When NFL fans analyze their favorite teams’ schedules, they typically worry about opponents’ talent levels, but disregard travel lengths. They might fret about playing teams on the road, but not too many people are calculating the total flight miles that will be racked up during the season. But Grantland’s deputy NFL-stats whiz, Bill Barnwell, did just that. And the results were somewhat surprising.
“What really stood out after crunching the numbers, more than anything, is how dramatic the difference in travel can be between sets of teams. Take 2008, for example, when the Seahawks had to traverse more than five times as much ground on their road trips as the Steelers did.”
The Seahawks traveled a whopping 29,912 miles in 2008, as opposed to just 5,682 for the Steelers. And if you were wondering, the Steelers won the Super Bowl while the Seahawks had their first bad year in a while, finishing 4-12. But obviously, this one example proves nothing.
Still, it is clear that the teams getting screwed are similar every year.:
“The Steelers also benefit by playing in a division with three opponents who each reside within 260 miles or so of Pittsburgh. Seattle, meanwhile, plays in a “West” division that places its teams in three different time zones. Pittsburgh accrues about 1,122 miles in traveling to and from its divisional rivals, while Seattle’s round-trips to their NFC West brethren clock in at a whopping 7,024 miles…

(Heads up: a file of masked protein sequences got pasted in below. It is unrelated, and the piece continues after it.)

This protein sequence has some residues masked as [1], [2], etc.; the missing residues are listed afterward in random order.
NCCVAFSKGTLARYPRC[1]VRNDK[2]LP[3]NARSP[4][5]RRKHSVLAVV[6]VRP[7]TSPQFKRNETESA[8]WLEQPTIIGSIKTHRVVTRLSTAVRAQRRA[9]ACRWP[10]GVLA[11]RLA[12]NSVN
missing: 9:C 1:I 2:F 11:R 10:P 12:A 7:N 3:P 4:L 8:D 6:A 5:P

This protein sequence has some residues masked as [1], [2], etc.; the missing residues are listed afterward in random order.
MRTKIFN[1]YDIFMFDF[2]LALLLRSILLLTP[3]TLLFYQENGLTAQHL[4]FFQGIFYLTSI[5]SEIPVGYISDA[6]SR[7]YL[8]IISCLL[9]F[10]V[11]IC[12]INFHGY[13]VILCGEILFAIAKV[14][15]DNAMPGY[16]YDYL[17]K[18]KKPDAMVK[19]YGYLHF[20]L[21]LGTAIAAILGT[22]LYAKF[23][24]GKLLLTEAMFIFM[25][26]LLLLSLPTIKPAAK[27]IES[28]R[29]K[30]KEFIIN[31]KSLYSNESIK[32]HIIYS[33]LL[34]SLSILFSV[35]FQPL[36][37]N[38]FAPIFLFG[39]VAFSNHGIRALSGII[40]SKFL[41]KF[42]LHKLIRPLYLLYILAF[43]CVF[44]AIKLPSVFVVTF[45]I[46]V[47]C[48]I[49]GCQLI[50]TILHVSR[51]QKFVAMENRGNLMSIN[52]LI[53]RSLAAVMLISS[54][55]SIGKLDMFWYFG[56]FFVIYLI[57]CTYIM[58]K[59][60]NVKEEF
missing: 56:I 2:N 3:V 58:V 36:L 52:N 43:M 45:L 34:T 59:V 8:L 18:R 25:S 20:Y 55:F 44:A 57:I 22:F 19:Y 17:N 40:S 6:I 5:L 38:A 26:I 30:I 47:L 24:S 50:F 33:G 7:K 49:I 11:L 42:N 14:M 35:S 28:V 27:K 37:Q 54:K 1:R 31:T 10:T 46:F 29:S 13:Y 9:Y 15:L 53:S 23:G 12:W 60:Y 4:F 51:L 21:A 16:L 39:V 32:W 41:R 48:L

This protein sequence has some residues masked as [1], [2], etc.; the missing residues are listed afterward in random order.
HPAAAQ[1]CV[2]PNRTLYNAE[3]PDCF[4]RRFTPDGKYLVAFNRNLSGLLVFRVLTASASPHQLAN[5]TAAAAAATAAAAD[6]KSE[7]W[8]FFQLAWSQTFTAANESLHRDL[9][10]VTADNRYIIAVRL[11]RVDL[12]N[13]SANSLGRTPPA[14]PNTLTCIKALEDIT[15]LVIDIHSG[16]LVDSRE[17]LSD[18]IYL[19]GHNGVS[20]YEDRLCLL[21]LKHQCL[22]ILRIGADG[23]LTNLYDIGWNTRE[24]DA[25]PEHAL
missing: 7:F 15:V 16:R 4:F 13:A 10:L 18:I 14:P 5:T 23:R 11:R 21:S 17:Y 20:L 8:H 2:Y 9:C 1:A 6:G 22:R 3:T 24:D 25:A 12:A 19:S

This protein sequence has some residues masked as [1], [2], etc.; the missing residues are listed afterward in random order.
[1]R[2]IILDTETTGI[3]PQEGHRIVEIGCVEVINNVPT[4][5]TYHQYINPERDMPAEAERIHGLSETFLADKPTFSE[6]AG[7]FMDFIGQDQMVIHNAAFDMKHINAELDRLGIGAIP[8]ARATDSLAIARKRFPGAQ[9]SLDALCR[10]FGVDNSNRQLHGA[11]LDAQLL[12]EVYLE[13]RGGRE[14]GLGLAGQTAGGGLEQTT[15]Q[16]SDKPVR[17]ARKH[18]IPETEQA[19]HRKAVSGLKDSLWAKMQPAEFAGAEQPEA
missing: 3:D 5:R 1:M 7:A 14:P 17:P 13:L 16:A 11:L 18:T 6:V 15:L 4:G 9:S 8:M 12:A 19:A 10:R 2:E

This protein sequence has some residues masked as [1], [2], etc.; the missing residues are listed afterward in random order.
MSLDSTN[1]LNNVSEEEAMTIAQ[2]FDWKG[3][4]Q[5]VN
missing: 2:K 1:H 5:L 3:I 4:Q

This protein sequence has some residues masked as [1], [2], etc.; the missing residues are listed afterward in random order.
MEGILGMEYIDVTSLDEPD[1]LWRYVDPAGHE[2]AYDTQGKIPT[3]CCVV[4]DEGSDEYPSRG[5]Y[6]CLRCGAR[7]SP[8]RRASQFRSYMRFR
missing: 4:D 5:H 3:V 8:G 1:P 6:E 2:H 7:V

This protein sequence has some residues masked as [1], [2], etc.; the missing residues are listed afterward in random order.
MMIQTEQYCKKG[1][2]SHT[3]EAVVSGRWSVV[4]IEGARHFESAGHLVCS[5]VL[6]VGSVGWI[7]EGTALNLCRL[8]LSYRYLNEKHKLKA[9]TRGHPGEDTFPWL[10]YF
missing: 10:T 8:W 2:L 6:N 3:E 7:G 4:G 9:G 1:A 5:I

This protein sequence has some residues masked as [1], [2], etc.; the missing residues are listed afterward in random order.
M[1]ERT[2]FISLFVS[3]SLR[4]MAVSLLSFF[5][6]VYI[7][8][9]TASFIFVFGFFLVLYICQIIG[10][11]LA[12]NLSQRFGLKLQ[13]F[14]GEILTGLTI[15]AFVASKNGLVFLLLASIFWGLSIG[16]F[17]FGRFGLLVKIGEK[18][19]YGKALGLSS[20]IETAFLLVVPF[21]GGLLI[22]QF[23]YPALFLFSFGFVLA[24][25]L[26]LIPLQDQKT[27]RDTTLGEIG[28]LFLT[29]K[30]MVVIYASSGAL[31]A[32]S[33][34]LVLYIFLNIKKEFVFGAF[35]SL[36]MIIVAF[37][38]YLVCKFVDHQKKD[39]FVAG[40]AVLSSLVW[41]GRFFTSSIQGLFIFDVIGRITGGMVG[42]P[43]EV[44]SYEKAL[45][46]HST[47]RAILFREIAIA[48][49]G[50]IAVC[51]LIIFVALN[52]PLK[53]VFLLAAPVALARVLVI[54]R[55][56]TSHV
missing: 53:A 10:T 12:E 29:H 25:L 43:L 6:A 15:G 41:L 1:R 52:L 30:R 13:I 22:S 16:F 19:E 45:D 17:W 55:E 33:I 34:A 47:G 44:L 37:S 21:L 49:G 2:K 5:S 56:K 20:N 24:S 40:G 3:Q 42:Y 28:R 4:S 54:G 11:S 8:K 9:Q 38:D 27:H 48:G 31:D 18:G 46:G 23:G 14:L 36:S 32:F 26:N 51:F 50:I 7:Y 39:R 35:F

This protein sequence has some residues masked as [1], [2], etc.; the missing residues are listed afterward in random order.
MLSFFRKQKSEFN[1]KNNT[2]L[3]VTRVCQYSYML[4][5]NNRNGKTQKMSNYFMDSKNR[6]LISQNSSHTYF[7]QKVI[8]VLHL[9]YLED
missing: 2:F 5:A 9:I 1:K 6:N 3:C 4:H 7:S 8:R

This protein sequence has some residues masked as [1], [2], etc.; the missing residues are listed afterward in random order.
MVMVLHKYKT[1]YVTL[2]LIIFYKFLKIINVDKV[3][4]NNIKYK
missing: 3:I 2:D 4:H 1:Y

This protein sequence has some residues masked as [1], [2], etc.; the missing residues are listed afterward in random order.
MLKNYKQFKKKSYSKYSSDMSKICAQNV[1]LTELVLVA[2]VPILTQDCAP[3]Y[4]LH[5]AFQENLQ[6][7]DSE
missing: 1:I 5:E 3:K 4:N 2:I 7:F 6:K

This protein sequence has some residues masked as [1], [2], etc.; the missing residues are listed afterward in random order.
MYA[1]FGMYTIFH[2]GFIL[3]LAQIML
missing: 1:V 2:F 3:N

As you might suspect, the NFC West gets royally jobbed by their travel requirements every year.”
But Barnwell’s initial analysis did not prove that distance traveled had any relationship to team success. The correlation coefficient between the two was “essentially zero.” He went a bit further and split up travel distances into three categories, and that did actually show some relationship. Road teams that traveled fewer than 1,000 miles (for a single game) won about four-percent more games than those traveling more than 1,000, but his quick study wasn’t enough to prove anything. It’s worth looking into, but the difference is likely small, if it even exists. As of now, the NFL still holds its titles of the fairest professional league, and the one with the most parity.
So while you might think the NFC West’s recent status as an NFL fan’s go-to punchline is due to unfair scheduling, until further research is done, you should probably just blame it on the fact that Jim Harbaugh’s 49ers aside, the division just kind of sucks.